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Transmission belts are a continuous loop belt, set between two ‘pulleys’ to transmit power through the transmission belting into the machinery the belting is situated.
Transmission belting is used across an array of industries from automotive manufacturing and performance through to industrial belting production and manufacturing as well as a source of motion
Fundamentally there are two forms of transmission belting for power transmission. These are either friction drive or positive drive. Friction drive belts utilize the friction between the belt and pulley to transmit power. The friction drive belting requires balanced tension to maintain the right levels of friction. These are traditionally flat belts.
Positive drive belts will rely on the engagement of what is referred to as ‘teeth’ on the belt within the grooves on the pulley(s). There is no slippage with this transmission belt unless the teeth between the grooves ‘jump’.
Depending on the requirement for power transmission, the type of belt will be fundamental to either friction or positive drive belts.
Outside of plastic or rubber drive belts, woven transmission belting is used specifically for friction drive belts. The types of friction drive belts are typically drop stamp, flat nylon belts or hair belting.
Used specifically in the forging industry, drop stamp belts (also referred to as ‘hammer belts’), are a type of heavy duty lifting transmission belt.
The belt drop hammer one is of many drop forging machine tools used within the industry. How the drop stamp belt is used, is by rollers that grip the belt connecting it to the ‘ram’. The rollers allow the belt to raise the hammer which causes the belt to slack. The next stage of the process is the pulling apart of the rollers which releases the belt – this allows the hammer to fall using gravitated force to hammer the metal sheet in place.
The drop stamp belt is made from polyester multi-filament and ply yarn, covered by play layers of cotton on both the top and bottom of they polyester core layer.
To increase durability, and avoidance of abrasion during lifting, the drop stamp belt is treated with a temperature resistant coating. By treating the media this way, this gives the drop stamp belt an increased friction property.
The key components of a drop stamp belt are:
Due to the multi-filament yarn, weave construction and temperature resistance coating, a drop stamp belt is extremely durable with high-levels of strength. This makes for a longer living belt solution perfect for the lifting and forging industries.
The temperature resistance impregnation of the polyester filament layer means that the drop stamp belt can perform in much tougher temperature than other transmission belting.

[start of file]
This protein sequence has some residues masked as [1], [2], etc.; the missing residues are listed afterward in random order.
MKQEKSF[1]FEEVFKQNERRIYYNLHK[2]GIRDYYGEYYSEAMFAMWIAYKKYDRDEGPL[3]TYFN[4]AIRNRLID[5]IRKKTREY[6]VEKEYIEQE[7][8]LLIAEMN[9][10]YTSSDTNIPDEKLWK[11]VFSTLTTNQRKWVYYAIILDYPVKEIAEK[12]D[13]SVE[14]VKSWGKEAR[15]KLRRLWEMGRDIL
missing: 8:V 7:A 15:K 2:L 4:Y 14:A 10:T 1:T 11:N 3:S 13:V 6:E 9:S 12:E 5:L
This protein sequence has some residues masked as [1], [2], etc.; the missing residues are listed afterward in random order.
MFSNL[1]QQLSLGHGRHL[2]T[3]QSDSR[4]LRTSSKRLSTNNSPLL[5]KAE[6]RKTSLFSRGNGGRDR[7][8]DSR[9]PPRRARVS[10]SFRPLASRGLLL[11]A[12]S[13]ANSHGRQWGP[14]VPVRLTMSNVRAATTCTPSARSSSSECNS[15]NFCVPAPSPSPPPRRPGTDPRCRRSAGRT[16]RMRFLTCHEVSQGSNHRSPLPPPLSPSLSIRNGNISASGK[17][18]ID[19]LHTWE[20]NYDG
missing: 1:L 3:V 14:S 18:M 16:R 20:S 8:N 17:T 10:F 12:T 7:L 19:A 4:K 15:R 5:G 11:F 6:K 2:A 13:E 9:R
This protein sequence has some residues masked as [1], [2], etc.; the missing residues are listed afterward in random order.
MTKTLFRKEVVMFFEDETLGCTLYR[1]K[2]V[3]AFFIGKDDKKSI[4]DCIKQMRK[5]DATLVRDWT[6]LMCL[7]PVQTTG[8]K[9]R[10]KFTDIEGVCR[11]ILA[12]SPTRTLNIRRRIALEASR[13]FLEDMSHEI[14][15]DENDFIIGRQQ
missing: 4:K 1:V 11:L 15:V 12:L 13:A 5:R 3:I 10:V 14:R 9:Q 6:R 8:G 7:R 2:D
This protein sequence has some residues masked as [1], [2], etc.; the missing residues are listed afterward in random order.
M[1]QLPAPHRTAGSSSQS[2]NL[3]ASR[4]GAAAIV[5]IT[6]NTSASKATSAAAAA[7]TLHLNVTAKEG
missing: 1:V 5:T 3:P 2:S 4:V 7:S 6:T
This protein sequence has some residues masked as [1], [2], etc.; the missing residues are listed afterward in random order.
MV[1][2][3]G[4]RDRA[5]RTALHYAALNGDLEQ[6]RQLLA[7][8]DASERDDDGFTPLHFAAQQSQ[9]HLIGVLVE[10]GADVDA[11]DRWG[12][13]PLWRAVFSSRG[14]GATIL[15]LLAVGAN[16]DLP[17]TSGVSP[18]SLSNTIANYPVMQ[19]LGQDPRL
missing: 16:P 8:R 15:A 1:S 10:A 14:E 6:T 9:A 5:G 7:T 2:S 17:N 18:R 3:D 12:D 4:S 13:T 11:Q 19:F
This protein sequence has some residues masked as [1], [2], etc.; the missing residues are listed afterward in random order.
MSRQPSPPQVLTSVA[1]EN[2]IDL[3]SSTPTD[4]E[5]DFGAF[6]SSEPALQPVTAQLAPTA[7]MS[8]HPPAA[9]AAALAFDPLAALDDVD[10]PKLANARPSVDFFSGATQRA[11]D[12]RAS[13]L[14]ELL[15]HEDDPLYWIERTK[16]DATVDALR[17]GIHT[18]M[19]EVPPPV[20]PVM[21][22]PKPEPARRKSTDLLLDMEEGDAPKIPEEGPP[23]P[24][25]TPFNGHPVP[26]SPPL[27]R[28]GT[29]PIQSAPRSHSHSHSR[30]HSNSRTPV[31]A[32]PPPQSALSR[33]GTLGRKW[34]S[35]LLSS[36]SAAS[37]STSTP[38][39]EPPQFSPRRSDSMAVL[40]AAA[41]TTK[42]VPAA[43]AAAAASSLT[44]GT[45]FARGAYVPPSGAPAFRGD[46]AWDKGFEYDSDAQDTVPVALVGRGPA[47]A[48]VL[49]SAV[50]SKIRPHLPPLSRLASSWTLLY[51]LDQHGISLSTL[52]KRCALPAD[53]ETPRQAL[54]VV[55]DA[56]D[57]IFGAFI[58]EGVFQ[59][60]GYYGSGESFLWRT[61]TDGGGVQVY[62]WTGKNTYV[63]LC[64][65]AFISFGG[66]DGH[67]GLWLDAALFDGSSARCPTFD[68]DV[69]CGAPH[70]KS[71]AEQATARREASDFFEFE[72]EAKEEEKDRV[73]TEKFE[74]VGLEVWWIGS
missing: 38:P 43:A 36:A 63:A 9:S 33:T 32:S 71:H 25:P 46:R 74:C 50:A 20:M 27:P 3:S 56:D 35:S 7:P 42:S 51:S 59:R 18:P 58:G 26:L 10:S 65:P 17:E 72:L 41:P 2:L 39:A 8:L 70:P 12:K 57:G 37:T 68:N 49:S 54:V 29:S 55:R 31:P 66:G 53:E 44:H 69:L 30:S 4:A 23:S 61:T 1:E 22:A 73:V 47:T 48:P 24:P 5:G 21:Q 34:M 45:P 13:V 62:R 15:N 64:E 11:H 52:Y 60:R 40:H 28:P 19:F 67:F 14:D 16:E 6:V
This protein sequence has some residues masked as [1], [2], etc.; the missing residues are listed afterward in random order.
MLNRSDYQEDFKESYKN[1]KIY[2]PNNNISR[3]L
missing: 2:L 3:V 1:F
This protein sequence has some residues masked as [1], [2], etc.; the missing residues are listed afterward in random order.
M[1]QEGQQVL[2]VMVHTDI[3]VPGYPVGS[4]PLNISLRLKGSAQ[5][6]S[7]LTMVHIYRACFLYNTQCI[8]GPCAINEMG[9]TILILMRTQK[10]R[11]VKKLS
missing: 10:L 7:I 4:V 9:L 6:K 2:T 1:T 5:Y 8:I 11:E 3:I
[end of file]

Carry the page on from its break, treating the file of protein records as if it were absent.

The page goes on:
The frictional force derived from the drop stamp belt is greater than that of say rubber or PVC transmission belts. This allows for no sticking and smoother transition between the rollers of the drop stamp machine.
Unlike drop stamp belts, hair transmission belts are used within power transmission. Made from a combination of nylon and wool hair woven into the ‘wrap’ ply of the belt before cotton is added to the loom and is then treated with bitumen impregnated into the cotton for additional strength, power and a the prevention of fungus properties.
These transmission belts are woven using the traditional ‘warp and weft’ technique which ensures a robust and highly durable power transmission belt. Hair belting uses a ‘twisted cord’ edge to avoid any fraying from the belt which provides a longer lifespan to the belt.
Hair belting is used across all industries powering the drive shaft and is preferred to other belting due to the belts ability to bite on the pulley which avoids slippage and losses of power. In hotter climates, hair belting performs at a much higher capacity to its compatriot transmission belts.
Flat transmission belts are a form of friction drive belt relying on the friction between the belt and pulley to transmit power across the machinery. These belts are particularly used in high performance areas with smaller pulleys in central areas.
The belt comes in both endless and connected forms depending on the requirements of the pulley and powers transmission required. Flat belts use tension to maintain the correct level of friction across the belting – this allows for a balanced friction coefficient and transmission of power from the drive shaft through to the pulley.
Flat belts are traditionally manufactured using nylon material for both short and high ratio drives; performing better when crowning one pulley that is larger than the other.
The flat transmission belt relies heavily on alignment and when aligned correctly, the belts lifespan increases ten fold. Due to the belting’s lack of grooves, energy loss and wear and tear is at a minimum.
Often, there is a common misconception between flat belt drives and v-belt drives. While both belts are used in friction transmission, ultimately, there are substantial differences in how the belts are executed and perform within the pulley.
Across transmission belting there are multiple materials used in the execution of friction transmission. These range from woven materials such as nylon, cotton etc. and thermoplastic such as PVC, or rubber belting materials.
A true transmission belt manufacturer needs to understand the nuances and differences in performance between both positive drive and friction drive transmission belting while also understanding the material best suited to the machinery, drive solution and pulleys.
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